The Kitasoo Spirit Bear Conservancy is a large hyper-maritime area centered on Laredo Inlet, a long protected inlet on Princess Royal Island, the fourth largest island in BC. The area offers pristine, diverse environments ranging from sandy beaches, mountain peaks, lowland old-growth rainforests and fjords. The conservancy encompasses Canoona Lake and many small estuaries, wetlands, floodplains, and avalanche chute habitats. Reefs, pocket beaches, tiny sheltered bays and rich inter-tidal marine life characterize the diverse shorelines of the islands contained within this conservancy.
Numerous recreational opportunities exist in the diverse environments of Kitasoo Spirit Bear Conservancy. Visitors can spend time exploring the hiking trails on Swindle Island or beach combing the pocket beaches and shorelines. The conservancy offers good wildlife viewing opportunities; fortunate visitors may get a glimpse of the famous Kermode bear, a white phase of the black bear, which inhabit Princess Royal Island. Other opportunities include kayaking, wilderness camping, and river and ocean fishing. For visitors accessing the conservancy by boat, Kitasoo Bay and Surf Inlet are listed as safe harbours while Laredo Inlet is a protected anchorage offering spectacular scenery and an estuary at the Bay of Plenty. Grant anchorage is popular with kayakers and campers.
Kitasoo Spirit Bear Conservancy is located within the Kitasoo First Nation traditional territory and is co-managed under an agreement between the Kitasoo Nation and the Province of British Columbia. This co-operative management agreement will allow the Kitasoo Nation to access land and resources for their use within the Conservancy while achieving conservation and recreation objectives for the area.
Wilderness camping is allowed; no facilities are provided.
Campsites in this area are few and small and by midsummer water supply is limited at most campsites. For campers arriving by kayak, camping opportunities may be limited by sea fog, strong currents, surf landings and high tides.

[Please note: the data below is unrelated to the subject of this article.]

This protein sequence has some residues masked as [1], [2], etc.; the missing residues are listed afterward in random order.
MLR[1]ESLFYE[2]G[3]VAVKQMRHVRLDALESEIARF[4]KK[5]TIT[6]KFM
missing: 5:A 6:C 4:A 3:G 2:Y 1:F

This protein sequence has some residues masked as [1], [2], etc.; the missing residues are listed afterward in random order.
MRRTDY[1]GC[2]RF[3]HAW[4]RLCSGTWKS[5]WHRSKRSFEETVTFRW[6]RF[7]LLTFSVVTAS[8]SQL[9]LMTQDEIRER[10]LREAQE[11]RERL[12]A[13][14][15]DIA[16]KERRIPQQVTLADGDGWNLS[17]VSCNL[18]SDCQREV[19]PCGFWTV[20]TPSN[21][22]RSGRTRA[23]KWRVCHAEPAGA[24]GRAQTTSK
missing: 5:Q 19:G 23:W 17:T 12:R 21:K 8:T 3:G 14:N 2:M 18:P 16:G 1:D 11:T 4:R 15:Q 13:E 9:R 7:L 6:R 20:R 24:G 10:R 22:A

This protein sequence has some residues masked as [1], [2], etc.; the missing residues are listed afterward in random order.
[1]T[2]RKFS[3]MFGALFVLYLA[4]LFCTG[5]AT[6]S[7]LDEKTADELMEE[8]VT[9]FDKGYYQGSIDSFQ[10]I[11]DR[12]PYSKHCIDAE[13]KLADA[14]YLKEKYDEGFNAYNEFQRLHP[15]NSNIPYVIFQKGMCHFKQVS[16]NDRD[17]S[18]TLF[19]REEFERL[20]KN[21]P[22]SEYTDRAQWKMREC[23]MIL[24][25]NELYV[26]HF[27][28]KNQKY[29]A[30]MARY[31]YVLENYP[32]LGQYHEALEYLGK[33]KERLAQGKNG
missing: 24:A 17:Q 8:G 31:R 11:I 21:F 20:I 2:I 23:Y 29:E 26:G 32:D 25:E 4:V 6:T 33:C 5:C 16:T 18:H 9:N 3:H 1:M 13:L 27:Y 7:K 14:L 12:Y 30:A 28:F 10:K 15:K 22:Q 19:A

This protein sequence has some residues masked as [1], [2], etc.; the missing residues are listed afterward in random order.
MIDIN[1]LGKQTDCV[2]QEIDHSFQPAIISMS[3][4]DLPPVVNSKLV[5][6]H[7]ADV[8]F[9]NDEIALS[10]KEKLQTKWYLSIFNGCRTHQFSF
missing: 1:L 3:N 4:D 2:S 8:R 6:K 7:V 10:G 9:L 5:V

Wilderness camping is allowed, but no facilities are provided.
Campsites in this area are few and small and by midsummer water supply is limited at most campsites. For campers arriving by kayak, camping opportunities may be limited by sea fog, strong currents, surf landings, and high tides.
For your own safety and the preservation of the conservancy, obey posted signs and keep to designated trails. Shortcutting trails destroys plant life and soil structure.
There are hiking trails on Swindle Island.
The area is popular for river and ocean fishing. Five species of salmon and steelhead are abundant in the summer while Coho and steelhead are present in the winter. Anyone fishing or angling in British Columbia must have an appropriate licence.
The conservancy is open to hunting. Please refer to the BC Hunting & Trapping Regulations Synopsis for more information.
Kitasoo Spirit Bear Conservancy is located on Princess Royal Island, 15km west of Klemtu and 130km south of Kitimat. The Conservancy’s eastern boundary fronts the Inside Passage marine route making the area easily accessible by boat. The village of Klemtu on Swindle Island is accessible by BC Ferries’ Discovery Coast Passage route from Port Hardy.
BC Parks honours Indigenous Peoples’ connection to the land and respects the importance of their diverse teachings, traditions, and practices within these territories. This park webpage may not adequately represent the full history of this park and the connection of Indigenous Peoples to this land. We are working in partnership with Indigenous Peoples to update our websites so that they better reflect the history and cultures of these special places.